Another Milestone Birthday
Marjorie Broberg celebrated her 90th birthday in the restaurant at Ciudad Patricia.
Amongst the many guests was some of her fellow church members of which she invited to join her in here celebrations. Some of her family joined her and some residents at Ciudad Patricia were also invited. They enjoyed a delicious 3 course meal and talked about many happy memories of Marjorie growing up which was helped along by her niece writing and reading some happy stories of her life.
On behalf of Neville I want to thank you for coming to this special celebration - Margery’s 90th Birthday.
I have known Margery Broberg all my 64 years, almost as long as Neville has known her. Neville is my uncle, my father Raymond’s brother.
You know, when young people see people with grey hair and wrinkles and bent bodies, and all they see is an old person. Little do they know the wealth of our lives – and that the heart of ourselves as a young person still beats within.
Margery Broberg is a contemporary of Queen Elizabeth II. Although Margery’s path in life has been different from our monarch, they have much in common.
Margery Broberg started out in life as Margery Simpson, born in Yorkshire in 1926, daughter of a Master Stonemason. Like many of her generation, her teenage years were both shadowed and shaped by the Second World War. For many young women this was a time of opportunity as womens’ role in the war effort became recognised. Post-war, the nation pledged its effort to invest in the next generation, with the focus on the health and education of the post-war baby-boom (of which I am one). Margery went for teacher training, and met the Broberg family when she had a temporary job as Personal Assistant for my grandfather, the owner and manager of Airedale Electrical & Manufacturing Ltd, Apperley Bridge, Yorkshire. My grandfather declared that Margery’s talents were wasted on teaching – not only was she extremely efficient, but she was ‘pleasant to rest the eye upon’ (my grandfather was a master of understatement).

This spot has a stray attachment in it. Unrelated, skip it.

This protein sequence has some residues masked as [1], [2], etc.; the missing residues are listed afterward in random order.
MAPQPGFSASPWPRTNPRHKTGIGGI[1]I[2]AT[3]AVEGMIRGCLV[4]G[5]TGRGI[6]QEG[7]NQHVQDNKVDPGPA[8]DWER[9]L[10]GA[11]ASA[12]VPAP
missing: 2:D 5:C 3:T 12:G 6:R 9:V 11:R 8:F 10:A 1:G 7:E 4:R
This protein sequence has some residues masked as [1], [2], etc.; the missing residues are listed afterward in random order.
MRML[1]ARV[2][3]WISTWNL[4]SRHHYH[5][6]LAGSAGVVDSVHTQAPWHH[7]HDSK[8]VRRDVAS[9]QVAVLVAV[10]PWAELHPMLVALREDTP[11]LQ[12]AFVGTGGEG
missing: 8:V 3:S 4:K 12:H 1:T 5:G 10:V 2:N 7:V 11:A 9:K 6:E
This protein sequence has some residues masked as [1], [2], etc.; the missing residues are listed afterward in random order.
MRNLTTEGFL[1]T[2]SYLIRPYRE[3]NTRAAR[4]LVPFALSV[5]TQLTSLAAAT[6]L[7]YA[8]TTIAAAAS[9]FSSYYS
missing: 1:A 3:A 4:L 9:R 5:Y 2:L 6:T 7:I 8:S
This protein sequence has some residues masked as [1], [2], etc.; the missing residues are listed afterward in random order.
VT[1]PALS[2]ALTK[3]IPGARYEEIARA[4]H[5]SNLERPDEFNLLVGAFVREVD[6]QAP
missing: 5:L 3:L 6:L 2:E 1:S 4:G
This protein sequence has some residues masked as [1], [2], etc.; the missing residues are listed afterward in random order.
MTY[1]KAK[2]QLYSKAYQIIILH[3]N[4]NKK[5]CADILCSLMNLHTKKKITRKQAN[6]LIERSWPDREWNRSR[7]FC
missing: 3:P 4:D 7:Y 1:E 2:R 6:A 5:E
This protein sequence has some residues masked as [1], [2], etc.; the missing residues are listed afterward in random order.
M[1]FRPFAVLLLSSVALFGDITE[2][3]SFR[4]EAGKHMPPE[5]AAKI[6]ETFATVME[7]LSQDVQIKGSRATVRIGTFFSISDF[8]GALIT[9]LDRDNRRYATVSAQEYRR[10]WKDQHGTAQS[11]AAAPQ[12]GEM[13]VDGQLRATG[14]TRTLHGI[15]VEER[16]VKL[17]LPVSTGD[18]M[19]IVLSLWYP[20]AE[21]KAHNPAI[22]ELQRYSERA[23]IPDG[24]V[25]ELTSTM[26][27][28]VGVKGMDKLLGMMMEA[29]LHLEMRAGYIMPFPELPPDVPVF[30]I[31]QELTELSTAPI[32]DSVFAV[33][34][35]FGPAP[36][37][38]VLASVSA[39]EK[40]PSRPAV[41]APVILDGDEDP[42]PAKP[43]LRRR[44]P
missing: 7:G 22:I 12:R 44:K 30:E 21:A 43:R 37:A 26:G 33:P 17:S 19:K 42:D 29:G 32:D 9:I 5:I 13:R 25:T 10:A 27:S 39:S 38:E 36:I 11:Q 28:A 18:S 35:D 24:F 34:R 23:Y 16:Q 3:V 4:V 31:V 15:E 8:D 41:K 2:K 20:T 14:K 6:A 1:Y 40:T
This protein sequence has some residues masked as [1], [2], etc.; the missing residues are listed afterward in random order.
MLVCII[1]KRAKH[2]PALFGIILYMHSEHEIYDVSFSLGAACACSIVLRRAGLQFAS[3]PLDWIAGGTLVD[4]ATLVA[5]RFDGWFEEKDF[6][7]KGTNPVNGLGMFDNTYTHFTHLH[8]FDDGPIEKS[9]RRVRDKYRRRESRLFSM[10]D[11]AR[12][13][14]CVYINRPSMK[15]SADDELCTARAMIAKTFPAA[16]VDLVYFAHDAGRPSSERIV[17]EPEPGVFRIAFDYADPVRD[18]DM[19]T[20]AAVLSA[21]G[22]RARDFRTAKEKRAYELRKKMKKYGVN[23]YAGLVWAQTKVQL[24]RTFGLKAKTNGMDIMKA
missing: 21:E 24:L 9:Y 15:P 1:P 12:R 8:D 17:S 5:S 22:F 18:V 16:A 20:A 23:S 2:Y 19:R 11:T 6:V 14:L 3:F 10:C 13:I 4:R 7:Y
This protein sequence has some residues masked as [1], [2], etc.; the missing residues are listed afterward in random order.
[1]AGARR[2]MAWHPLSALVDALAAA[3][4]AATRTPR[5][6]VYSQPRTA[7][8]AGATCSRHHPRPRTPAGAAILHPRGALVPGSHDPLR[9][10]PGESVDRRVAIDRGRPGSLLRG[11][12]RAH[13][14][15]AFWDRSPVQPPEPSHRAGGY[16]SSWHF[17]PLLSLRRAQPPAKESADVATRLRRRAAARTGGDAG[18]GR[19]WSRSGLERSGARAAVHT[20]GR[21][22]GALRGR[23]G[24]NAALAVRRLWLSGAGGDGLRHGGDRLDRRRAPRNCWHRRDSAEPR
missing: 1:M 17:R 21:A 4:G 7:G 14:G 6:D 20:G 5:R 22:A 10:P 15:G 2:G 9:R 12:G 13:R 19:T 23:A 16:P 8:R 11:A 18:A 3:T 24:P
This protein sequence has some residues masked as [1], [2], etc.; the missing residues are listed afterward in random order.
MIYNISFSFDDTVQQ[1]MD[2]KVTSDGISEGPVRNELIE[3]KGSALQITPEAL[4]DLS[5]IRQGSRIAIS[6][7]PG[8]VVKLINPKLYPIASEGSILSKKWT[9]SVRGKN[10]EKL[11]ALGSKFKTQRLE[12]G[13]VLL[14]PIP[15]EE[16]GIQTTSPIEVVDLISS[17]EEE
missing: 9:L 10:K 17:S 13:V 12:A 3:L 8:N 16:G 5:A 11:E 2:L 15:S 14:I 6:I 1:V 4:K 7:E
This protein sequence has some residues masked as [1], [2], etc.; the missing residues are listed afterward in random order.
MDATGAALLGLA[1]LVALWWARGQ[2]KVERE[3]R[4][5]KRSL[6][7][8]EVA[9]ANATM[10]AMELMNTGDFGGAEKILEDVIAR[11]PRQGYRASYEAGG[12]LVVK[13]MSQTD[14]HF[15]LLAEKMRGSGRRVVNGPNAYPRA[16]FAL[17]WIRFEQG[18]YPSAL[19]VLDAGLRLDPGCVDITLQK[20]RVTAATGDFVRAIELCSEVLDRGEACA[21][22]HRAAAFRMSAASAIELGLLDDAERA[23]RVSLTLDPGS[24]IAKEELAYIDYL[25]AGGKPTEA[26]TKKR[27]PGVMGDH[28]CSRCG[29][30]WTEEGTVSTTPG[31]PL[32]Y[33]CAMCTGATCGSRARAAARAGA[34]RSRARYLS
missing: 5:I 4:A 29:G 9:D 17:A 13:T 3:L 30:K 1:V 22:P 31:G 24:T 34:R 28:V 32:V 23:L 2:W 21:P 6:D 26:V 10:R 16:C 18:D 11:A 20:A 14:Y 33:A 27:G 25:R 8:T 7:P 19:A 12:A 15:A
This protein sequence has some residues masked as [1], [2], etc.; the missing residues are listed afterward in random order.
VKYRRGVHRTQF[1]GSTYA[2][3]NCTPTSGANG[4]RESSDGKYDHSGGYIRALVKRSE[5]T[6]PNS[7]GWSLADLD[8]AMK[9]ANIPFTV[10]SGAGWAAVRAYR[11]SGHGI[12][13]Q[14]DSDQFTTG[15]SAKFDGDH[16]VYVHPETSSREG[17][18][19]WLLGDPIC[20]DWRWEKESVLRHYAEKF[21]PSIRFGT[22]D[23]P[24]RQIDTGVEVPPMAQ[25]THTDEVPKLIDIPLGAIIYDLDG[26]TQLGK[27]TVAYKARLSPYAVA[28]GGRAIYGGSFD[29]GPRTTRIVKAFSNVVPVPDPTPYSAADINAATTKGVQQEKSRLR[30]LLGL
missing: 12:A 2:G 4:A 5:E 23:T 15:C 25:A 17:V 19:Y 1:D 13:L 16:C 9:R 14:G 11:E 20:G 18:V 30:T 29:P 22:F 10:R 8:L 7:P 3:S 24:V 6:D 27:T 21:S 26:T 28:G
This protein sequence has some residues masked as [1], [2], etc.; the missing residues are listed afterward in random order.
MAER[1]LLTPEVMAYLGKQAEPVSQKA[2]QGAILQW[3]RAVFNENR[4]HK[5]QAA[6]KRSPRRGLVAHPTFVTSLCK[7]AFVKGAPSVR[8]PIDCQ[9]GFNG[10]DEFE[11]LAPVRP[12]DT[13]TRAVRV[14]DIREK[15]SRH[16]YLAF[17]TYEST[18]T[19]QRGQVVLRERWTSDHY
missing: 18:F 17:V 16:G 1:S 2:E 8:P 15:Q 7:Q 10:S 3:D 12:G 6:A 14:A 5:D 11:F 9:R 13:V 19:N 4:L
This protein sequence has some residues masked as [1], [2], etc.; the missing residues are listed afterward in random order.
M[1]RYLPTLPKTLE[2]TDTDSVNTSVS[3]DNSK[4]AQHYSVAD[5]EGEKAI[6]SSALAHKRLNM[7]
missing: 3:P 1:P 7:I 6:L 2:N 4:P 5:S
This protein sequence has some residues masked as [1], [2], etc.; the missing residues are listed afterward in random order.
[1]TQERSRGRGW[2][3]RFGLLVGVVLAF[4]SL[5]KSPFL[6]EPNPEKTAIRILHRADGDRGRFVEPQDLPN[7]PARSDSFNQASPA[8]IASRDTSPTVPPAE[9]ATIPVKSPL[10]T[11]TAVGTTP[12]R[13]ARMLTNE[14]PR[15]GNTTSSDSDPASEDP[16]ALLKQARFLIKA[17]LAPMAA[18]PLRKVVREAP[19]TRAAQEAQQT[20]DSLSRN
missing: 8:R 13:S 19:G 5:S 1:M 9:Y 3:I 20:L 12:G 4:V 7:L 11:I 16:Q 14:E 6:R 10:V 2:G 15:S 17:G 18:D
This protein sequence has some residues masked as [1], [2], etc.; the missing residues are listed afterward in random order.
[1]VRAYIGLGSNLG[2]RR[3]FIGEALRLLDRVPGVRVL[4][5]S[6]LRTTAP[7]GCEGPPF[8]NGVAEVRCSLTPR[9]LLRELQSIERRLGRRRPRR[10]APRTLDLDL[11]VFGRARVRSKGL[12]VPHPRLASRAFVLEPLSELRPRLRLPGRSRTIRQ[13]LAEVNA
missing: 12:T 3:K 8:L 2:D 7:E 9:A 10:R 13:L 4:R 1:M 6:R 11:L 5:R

At this time Jean Riddiough, the girl who would be my mother, was a lodger at the Broberg house, as she had just started her own teaching job in Leeds. She and Neville used to go to dances to practice their dancing steps – my mother only had eyes for Neville’s brother, (Raymond) who was overseas in India. Meanwhile Neville was preparing to court Margery.
Well, all the practicing paid off because both courtships eventually went well as my parents, Jean and Raymond, married in 1949 and Miss Simpson became Mrs Broberg in 1953, and I was her youngest bridesmaid, aged two. I was also at their Diamond Wedding Anniversary celebration.
During my childhood, Margery and Neville lived in a newly-built semi in Calverley, Pudsey, Yorkshire, near to my grandmother. I remember playing in the half-built houses in the next street. Margery and Neville did not have children of their own, so they became quite glamorous – going away every weekend to their caravan near Whitby and playing golf regularly.
During those years Margery’s talent and hard work – and ambition – raised her to the role of Primary School Head Teacher in some of the most challenging and deprived areas of Bradford. She oversaw the primary education of hundreds, perhaps thousands, of children from a huge variety of backgrounds. And she managed dozens of teaching staff and assisted their careers, too. Some of them still keep in touch with her, and who knows how many other lives she touched and shaped. Margery has some hilarious stories to tell about those times! Ask her about ‘Smelly knickers’ or ‘Lederhosen’.
As Margery and Neville’s fortunes flourished they built a new house in Yorkshire sandstone in a spectacular location near Brighouse on the edge of the Yorkshire Dales, with a wonderful room for entertaining complete with grand piano (yes, Margery is musical as well). Margery became the organist in the local church (JOKE: What’s the difference between a terrorist and a Church Organist? You can negotiate with a terrorist!) Margery drove a sports car with a flourish and in the early days of the M1 motorway once raced her MGB Roadster against Neville’s Jaguar – alas the Jag had longer legs – and to this day she still loves fast cars.
The 1980’s brought a lot of changes in the UK, and Margery and Neville found themselves in a position to retire early. They moved to a house near Orba that had the same open aspect as the house near Brighouse, where they continued to play golf, to enjoy a great social life, to entertain and to be a valued part of the local church and village community.
About 5 years ago it was Margery who recognised that, much as they loved their home in Orba, the time had come to move to Ciudad Patricia. It was a big upheaval, after nearly 30 years. It’s absolutely wonderful that so many friends, old and new, are here to celebrate Margery’s special birthday.
Please raise your glasses - "
One of the many Happy Birthdays celebrated at Ciudad Patricia.